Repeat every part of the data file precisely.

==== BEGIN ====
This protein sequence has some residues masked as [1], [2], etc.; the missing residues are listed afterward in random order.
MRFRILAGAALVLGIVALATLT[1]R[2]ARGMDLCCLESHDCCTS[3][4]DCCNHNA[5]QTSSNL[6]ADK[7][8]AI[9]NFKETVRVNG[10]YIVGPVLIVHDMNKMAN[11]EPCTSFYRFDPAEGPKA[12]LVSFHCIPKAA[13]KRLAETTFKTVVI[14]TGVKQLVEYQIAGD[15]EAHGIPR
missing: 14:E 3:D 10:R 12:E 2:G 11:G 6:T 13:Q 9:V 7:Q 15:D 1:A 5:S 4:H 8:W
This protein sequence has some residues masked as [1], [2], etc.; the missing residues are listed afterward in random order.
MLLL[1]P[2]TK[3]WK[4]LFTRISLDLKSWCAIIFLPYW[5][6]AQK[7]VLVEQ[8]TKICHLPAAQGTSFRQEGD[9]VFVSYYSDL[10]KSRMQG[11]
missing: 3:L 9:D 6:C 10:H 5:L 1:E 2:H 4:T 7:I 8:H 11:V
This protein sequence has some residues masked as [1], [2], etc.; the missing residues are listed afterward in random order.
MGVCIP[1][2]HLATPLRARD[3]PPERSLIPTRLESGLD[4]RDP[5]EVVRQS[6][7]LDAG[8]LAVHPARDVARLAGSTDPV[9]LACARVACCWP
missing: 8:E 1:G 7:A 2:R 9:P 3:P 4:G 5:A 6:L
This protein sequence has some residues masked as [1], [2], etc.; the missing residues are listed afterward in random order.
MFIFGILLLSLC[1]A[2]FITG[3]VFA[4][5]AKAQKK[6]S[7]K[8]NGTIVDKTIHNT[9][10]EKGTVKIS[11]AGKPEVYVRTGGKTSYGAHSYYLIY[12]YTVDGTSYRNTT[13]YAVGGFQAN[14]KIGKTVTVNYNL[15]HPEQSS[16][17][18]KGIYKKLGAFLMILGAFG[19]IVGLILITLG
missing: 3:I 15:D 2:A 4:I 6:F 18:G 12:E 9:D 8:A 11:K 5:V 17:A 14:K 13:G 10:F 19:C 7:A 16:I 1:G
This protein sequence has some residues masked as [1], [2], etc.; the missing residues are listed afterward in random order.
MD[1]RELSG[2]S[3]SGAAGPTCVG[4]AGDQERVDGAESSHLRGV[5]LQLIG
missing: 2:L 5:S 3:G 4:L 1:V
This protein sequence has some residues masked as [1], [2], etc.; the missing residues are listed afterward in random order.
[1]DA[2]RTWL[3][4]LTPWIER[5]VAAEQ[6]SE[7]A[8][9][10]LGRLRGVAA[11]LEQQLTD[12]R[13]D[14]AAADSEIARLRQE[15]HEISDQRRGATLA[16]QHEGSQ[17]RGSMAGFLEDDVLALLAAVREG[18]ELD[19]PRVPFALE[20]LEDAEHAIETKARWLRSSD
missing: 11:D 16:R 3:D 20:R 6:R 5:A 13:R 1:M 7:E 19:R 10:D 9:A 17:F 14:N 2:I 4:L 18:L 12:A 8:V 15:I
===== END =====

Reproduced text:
This protein sequence has some residues masked as [1], [2], etc.; the missing residues are listed afterward in random order.
MRFRILAGAALVLGIVALATLT[1]R[2]ARGMDLCCLESHDCCTS[3][4]DCCNHNA[5]QTSSNL[6]ADK[7][8]AI[9]NFKETVRVNG[10]YIVGPVLIVHDMNKMAN[11]EPCTSFYRFDPAEGPKA[12]LVSFHCIPKAA[13]KRLAETTFKTVVI[14]TGVKQLVEYQIAGD[15]EAHGIPR
missing: 14:E 3:D 10:R 12:E 2:G 11:G 6:T 13:Q 9:V 7:Q 15:D 1:A 5:S 4:H 8:W
This protein sequence has some residues masked as [1], [2], etc.; the missing residues are listed afterward in random order.
MLLL[1]P[2]TK[3]WK[4]LFTRISLDLKSWCAIIFLPYW[5][6]AQK[7]VLVEQ[8]TKICHLPAAQGTSFRQEGD[9]VFVSYYSDL[10]KSRMQG[11]
missing: 3:L 9:D 6:C 10:H 5:L 1:E 2:H 4:T 7:I 8:H 11:V
This protein sequence has some residues masked as [1], [2], etc.; the missing residues are listed afterward in random order.
MGVCIP[1][2]HLATPLRARD[3]PPERSLIPTRLESGLD[4]RDP[5]EVVRQS[6][7]LDAG[8]LAVHPARDVARLAGSTDPV[9]LACARVACCWP
missing: 8:E 1:G 7:A 2:R 9:P 3:P 4:G 5:A 6:L
This protein sequence has some residues masked as [1], [2], etc.; the missing residues are listed afterward in random order.
MFIFGILLLSLC[1]A[2]FITG[3]VFA[4][5]AKAQKK[6]S[7]K[8]NGTIVDKTIHNT[9][10]EKGTVKIS[11]AGKPEVYVRTGGKTSYGAHSYYLIY[12]YTVDGTSYRNTT[13]YAVGGFQAN[14]KIGKTVTVNYNL[15]HPEQSS[16][17][18]KGIYKKLGAFLMILGAFG[19]IVGLILITLG
missing: 3:I 15:D 2:A 4:I 6:F 18:G 12:E 9:D 8:A 11:K 5:V 17:A 14:K 13:G 10:F 19:C 7:A 16:I 1:G
This protein sequence has some residues masked as [1], [2], etc.; the missing residues are listed afterward in random order.
MD[1]RELSG[2]S[3]SGAAGPTCVG[4]AGDQERVDGAESSHLRGV[5]LQLIG
missing: 2:L 5:S 3:G 4:L 1:V
This protein sequence has some residues masked as [1], [2], etc.; the missing residues are listed afterward in random order.
[1]DA[2]RTWL[3][4]LTPWIER[5]VAAEQ[6]SE[7]A[8][9][10]LGRLRGVAA[11]LEQQLTD[12]R[13]D[14]AAADSEIARLRQE[15]HEISDQRRGATLA[16]QHEGSQ[17]RGSMAGFLEDDVLALLAAVREG[18]ELD[19]PRVPFALE[20]LEDAEHAIETKARWLRSSD
missing: 11:D 16:R 3:D 20:R 6:R 5:A 13:R 1:M 7:E 19:R 10:D 9:A 17:F 14:N 2:I 4:L 18:L 12:A 8:V 15:I